Proving the saying “A picture is worth a thousand words,” judges frequently say they wish they could see more photos in entries. Adding extra high-quality photos packs a visual punch, allowing the judges to better appreciate your event. The Gala rules require 10 photos, but you can upload up to 20. Do not include collages. 

Don't just tell the judges why you deserve a Gala Award--show them why, with pictures that are of professional quality. Bear in mind that the event description and the photographs should complement each other. The photos should verify--not contradict--the claims in the description.  

4. Let truth be told. 
All judges agree: When it comes to entry content, honesty is the best policy. 

Many judges point to budget as an area that they watch closely for signs of trouble. In categories that require budget information, entrants “have to remember the event has to be able to be duplicated exactly with the budget that’s given,” according to one judge. She offers the example of a decor-category entry whose budget omitted lighting—a key ingredient in the production, she says--because lighting was an important element in the photos submitted for the entry. “It was definitely a mistake on the entrant’s part, because it was a great entry, but, unfortunately, that hurt them.” 

Don't try to cram a pricey event into a lower budget category. "We just don't trust those entries because we don't believe them," says one judge.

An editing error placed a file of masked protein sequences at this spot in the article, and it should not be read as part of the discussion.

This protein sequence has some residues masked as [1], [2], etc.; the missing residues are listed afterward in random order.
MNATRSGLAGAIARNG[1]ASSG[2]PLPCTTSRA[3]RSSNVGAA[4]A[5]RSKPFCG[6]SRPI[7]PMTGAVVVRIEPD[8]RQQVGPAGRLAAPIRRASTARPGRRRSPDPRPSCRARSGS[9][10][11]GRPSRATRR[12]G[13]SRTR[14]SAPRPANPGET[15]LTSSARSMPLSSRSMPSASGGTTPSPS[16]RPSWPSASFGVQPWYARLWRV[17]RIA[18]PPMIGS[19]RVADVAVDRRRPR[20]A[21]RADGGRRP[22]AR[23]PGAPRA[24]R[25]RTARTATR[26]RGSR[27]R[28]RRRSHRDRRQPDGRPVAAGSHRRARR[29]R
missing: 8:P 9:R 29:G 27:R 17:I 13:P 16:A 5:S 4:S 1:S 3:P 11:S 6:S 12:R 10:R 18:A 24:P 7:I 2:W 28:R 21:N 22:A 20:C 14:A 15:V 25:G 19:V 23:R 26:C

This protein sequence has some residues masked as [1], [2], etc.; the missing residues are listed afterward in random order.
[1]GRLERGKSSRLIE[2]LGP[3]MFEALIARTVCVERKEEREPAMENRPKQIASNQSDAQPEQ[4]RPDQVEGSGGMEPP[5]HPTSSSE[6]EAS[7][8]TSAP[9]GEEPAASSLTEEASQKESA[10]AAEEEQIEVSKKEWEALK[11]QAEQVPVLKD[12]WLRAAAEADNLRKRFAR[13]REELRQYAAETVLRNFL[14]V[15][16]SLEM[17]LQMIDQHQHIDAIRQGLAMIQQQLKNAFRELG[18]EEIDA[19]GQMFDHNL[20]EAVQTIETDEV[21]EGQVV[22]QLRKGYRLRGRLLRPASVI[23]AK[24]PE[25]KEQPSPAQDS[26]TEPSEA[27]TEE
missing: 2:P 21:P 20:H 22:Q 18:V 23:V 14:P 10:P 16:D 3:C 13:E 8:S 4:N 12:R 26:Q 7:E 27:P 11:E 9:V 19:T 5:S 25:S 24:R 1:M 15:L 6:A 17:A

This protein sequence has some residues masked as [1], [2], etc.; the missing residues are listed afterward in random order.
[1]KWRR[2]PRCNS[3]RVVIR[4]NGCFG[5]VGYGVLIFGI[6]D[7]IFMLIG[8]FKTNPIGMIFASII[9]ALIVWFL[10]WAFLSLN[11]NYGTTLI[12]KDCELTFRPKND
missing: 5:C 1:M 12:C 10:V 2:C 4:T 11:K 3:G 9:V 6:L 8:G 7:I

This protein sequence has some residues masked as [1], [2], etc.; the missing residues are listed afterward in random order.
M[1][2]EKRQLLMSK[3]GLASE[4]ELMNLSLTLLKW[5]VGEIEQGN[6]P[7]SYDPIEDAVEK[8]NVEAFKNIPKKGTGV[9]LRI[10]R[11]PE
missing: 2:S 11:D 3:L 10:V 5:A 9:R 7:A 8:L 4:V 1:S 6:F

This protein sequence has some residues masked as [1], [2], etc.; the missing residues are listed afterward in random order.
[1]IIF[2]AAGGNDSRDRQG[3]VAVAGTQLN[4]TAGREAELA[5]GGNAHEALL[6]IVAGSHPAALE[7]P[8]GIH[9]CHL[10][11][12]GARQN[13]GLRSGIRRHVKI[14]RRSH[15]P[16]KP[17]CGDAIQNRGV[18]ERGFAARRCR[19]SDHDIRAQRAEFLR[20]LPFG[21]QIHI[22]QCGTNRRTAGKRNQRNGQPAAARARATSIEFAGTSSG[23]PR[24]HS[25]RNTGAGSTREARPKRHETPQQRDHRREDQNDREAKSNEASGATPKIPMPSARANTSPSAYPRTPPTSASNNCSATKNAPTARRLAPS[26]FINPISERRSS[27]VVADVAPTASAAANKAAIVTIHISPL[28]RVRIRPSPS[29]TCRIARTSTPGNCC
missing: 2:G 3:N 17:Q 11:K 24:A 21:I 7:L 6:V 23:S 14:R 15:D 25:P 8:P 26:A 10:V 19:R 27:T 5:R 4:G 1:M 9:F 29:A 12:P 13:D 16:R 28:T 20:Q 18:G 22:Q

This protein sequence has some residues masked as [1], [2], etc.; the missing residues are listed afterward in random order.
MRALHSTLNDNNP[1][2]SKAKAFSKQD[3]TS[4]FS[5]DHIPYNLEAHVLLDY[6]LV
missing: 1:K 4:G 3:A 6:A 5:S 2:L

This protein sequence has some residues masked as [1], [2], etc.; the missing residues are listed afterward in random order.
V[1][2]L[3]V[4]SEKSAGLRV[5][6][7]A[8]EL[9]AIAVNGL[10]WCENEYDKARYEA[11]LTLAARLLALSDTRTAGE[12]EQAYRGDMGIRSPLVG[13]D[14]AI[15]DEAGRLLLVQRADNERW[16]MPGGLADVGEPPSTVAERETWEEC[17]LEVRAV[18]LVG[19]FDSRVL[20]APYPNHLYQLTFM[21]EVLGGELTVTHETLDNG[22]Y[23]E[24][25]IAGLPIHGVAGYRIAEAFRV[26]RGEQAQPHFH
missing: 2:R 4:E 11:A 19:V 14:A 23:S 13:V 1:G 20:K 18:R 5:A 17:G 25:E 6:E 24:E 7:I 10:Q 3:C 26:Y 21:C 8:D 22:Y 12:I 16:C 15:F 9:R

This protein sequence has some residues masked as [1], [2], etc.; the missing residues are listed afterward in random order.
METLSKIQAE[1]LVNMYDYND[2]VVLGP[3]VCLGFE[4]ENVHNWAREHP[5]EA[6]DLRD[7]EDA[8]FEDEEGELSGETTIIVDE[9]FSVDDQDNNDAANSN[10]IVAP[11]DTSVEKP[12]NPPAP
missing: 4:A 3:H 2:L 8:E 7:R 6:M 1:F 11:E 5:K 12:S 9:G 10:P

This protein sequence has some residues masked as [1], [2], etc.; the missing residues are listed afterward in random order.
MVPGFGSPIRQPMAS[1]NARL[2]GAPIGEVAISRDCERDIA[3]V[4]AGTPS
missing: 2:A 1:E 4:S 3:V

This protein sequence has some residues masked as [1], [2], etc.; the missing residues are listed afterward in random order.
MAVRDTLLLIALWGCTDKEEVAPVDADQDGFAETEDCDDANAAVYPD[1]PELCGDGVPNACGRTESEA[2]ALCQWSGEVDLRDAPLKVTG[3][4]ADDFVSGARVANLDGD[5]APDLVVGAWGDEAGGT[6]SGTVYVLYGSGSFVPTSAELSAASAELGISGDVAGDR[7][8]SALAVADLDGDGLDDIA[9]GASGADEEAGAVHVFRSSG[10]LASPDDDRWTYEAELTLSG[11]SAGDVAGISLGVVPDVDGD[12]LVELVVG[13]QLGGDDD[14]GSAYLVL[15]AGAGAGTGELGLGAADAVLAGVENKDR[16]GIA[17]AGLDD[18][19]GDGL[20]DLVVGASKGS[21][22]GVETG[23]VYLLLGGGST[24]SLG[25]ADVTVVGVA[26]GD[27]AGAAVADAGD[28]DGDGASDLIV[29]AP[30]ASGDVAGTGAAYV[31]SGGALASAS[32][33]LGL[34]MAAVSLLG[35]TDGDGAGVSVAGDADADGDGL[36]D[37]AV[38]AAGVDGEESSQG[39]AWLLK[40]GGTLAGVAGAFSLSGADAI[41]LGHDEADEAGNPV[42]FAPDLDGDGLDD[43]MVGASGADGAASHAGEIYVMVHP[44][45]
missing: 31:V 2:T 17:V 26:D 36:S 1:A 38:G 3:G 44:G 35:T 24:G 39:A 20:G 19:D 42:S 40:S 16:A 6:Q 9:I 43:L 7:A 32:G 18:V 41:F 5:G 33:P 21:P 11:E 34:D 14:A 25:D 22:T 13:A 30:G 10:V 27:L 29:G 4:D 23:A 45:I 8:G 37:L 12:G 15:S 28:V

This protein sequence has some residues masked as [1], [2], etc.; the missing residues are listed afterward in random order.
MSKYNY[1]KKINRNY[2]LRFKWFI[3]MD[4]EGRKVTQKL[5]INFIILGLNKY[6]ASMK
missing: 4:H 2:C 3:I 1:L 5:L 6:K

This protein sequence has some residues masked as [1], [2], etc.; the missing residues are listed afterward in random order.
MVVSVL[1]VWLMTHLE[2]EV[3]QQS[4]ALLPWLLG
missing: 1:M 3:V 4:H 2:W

Another judge warns against stealing the spotlight. “If it appears you and your team are taking credit for work performed by someone else, you’ll lose points,” he explains. For example, if your sole contribution to a wedding was strictly the floral, then think about entering one of the decor categories, but do not enter "Best Wedding." 

5. Get down to specifics. 
It's fine to enter the same event in multiple categories, but be sure to write an original entry for each category. 

For example, don't submit the identical entry you used for “Best Logistics” in your submission for “Best Wedding.” After seeing the same entry in more than one category, judges begin to skim the now-familiar material, and consequently lose the full impact of the event. Therefore, they may deduct points if the submission does not address the specific category in which the event is competing. To impress the Gala judges, take the time to tailor your entry to its individual category. 

6. ‘Why does this entry matter?’ 
A first-rate entry answers the question “So why does this matter?” and convinces the judges that the challenges overcome to accomplish this event were noteworthy, making the finished product worthy of a Gala Award. 

As one judge explains, “Installing a tent in a flat field on a calm summer day is not going to get as many points as one that was installed on a cliff at the height of tornado season.” 

A word of warning to entrants claiming they've overcome “outrageous” challenges in the course of producing an event: Explain why that aspect of the job was troublesome. It's not enough to bemoan such common problems as cantankerous clients, tight budgets, or rain on the Big Day.

Remember that the judges have produced events, too; they know what qualifies as a difficult challenge versus problems that occur on a regular basis in the industry. 

Find all the details about categories, how to enter, and deadlines on our website: 


Lead photo courtesy Bravo! Entertainment